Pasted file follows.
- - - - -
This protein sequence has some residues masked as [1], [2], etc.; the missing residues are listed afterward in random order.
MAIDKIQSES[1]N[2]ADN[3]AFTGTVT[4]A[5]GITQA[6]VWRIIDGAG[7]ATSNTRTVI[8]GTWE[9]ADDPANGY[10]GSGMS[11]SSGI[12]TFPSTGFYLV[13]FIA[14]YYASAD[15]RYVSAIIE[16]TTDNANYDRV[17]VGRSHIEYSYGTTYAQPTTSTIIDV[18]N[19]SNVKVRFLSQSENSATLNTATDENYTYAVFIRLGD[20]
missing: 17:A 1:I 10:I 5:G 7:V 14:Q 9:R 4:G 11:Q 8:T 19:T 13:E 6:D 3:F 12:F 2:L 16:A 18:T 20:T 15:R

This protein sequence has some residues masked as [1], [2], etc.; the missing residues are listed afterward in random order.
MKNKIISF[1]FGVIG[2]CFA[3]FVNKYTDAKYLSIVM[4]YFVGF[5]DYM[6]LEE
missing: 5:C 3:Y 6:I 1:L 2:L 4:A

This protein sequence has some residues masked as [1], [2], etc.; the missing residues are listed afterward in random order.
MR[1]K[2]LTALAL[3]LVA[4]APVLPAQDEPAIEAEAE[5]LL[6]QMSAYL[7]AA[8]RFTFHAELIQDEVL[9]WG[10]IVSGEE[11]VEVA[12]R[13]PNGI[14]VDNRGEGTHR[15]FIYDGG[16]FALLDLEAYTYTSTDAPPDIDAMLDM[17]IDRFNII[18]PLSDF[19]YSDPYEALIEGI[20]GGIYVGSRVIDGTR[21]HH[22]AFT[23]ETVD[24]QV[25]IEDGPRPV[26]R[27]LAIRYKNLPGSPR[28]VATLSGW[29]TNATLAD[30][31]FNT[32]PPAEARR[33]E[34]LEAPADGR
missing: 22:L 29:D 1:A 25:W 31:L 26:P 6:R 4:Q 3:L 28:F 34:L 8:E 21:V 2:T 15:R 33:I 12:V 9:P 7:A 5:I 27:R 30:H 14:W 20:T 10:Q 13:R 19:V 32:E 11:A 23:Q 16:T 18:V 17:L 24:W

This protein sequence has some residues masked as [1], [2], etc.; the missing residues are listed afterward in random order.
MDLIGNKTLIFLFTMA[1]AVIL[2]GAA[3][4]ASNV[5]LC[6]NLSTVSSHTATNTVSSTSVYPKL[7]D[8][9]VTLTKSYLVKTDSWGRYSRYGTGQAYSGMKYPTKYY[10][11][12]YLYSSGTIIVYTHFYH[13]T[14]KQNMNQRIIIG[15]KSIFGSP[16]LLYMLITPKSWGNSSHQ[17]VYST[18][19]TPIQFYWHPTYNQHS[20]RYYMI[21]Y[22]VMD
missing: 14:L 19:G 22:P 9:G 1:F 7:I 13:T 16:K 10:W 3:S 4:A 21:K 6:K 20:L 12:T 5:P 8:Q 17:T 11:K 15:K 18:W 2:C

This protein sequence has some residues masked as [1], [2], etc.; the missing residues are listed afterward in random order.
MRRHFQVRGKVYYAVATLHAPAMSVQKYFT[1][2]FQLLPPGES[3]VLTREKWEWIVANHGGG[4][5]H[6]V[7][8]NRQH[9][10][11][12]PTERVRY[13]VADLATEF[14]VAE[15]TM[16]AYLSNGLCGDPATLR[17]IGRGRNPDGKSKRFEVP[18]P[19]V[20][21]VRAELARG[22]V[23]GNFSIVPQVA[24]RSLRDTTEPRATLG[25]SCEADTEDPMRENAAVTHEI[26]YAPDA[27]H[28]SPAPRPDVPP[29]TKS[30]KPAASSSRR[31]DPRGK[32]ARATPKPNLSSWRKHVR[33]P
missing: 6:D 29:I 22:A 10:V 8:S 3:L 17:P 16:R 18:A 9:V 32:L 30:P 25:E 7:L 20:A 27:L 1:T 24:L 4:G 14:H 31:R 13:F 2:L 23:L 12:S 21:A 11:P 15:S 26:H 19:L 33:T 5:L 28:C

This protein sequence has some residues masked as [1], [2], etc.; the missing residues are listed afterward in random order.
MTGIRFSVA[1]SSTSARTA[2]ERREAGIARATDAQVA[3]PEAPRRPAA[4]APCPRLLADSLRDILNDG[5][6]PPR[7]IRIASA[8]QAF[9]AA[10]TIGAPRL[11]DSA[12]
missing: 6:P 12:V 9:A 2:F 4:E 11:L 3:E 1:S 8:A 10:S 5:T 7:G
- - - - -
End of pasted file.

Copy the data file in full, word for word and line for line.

This protein sequence has some residues masked as [1], [2], etc.; the missing residues are listed afterward in random order.
MAIDKIQSES[1]N[2]ADN[3]AFTGTVT[4]A[5]GITQA[6]VWRIIDGAG[7]ATSNTRTVI[8]GTWE[9]ADDPANGY[10]GSGMS[11]SSGI[12]TFPSTGFYLV[13]FIA[14]YYASAD[15]RYVSAIIE[16]TTDNANYDRV[17]VGRSHIEYSYGTTYAQPTTSTIIDV[18]N[19]SNVKVRFLSQSENSATLNTATDENYTYAVFIRLGD[20]
missing: 17:A 1:I 10:I 5:G 7:V 14:Q 9:R 4:G 11:Q 8:T 19:T 13:E 6:D 3:F 12:F 2:L 16:A 18:T 20:T 15:R

This protein sequence has some residues masked as [1], [2], etc.; the missing residues are listed afterward in random order.
MKNKIISF[1]FGVIG[2]CFA[3]FVNKYTDAKYLSIVM[4]YFVGF[5]DYM[6]LEE
missing: 5:C 3:Y 6:I 1:L 2:L 4:A

This protein sequence has some residues masked as [1], [2], etc.; the missing residues are listed afterward in random order.
MR[1]K[2]LTALAL[3]LVA[4]APVLPAQDEPAIEAEAE[5]LL[6]QMSAYL[7]AA[8]RFTFHAELIQDEVL[9]WG[10]IVSGEE[11]VEVA[12]R[13]PNGI[14]VDNRGEGTHR[15]FIYDGG[16]FALLDLEAYTYTSTDAPPDIDAMLDM[17]IDRFNII[18]PLSDF[19]YSDPYEALIEGI[20]GGIYVGSRVIDGTR[21]HH[22]AFT[23]ETVD[24]QV[25]IEDGPRPV[26]R[27]LAIRYKNLPGSPR[28]VATLSGW[29]TNATLAD[30][31]FNT[32]PPAEARR[33]E[34]LEAPADGR
missing: 22:L 29:D 1:A 25:W 31:L 26:P 6:R 4:Q 3:L 28:F 34:L 8:E 21:V 2:T 15:R 33:I 12:V 9:P 7:A 5:I 27:R 30:H 14:W 20:T 10:Q 13:R 19:V 32:E 11:A 23:Q 16:T 18:V 17:L 24:W

This protein sequence has some residues masked as [1], [2], etc.; the missing residues are listed afterward in random order.
MDLIGNKTLIFLFTMA[1]AVIL[2]GAA[3][4]ASNV[5]LC[6]NLSTVSSHTATNTVSSTSVYPKL[7]D[8][9]VTLTKSYLVKTDSWGRYSRYGTGQAYSGMKYPTKYY[10][11][12]YLYSSGTIIVYTHFYH[13]T[14]KQNMNQRIIIG[15]KSIFGSP[16]LLYMLITPKSWGNSSHQ[17]VYST[18][19]TPIQFYWHPTYNQHS[20]RYYMI[21]Y[22]VMD
missing: 14:L 19:G 22:P 9:G 1:F 7:I 13:T 16:K 10:W 3:S 4:A 21:K 6:K 20:L 12:T 5:P 8:Q 17:T 11:K 15:K 18:W 2:C

This protein sequence has some residues masked as [1], [2], etc.; the missing residues are listed afterward in random order.
MRRHFQVRGKVYYAVATLHAPAMSVQKYFT[1][2]FQLLPPGES[3]VLTREKWEWIVANHGGG[4][5]H[6]V[7][8]NRQH[9][10][11][12]PTERVRY[13]VADLATEF[14]VAE[15]TM[16]AYLSNGLCGDPATLR[17]IGRGRNPDGKSKRFEVP[18]P[19]V[20][21]VRAELARG[22]V[23]GNFSIVPQVA[24]RSLRDTTEPRATLG[25]SCEADTEDPMRENAAVTHEI[26]YAPDA[27]H[28]SPAPRPDVPP[29]TKS[30]KPAASSSRR[31]DPRGK[32]ARATPKPNLSSWRKHVR[33]P
missing: 6:D 29:I 22:A 10:V 8:S 3:L 17:P 16:R 18:A 9:V 32:L 30:P 25:E 7:L 20:A 27:L 1:T 24:L 4:G 14:H 31:R 13:F 2:L 23:L 12:S 21:A 11:P 15:S 26:H 19:L 33:T 5:L 28:C

This protein sequence has some residues masked as [1], [2], etc.; the missing residues are listed afterward in random order.
MTGIRFSVA[1]SSTSARTA[2]ERREAGIARATDAQVA[3]PEAPRRPAA[4]APCPRLLADSLRDILNDG[5][6]PPR[7]IRIASA[8]QAF[9]AA[10]TIGAPRL[11]DSA[12]
missing: 6:P 12:V 9:A 2:F 4:E 11:L 3:E 1:S 8:A 10:S 5:T 7:G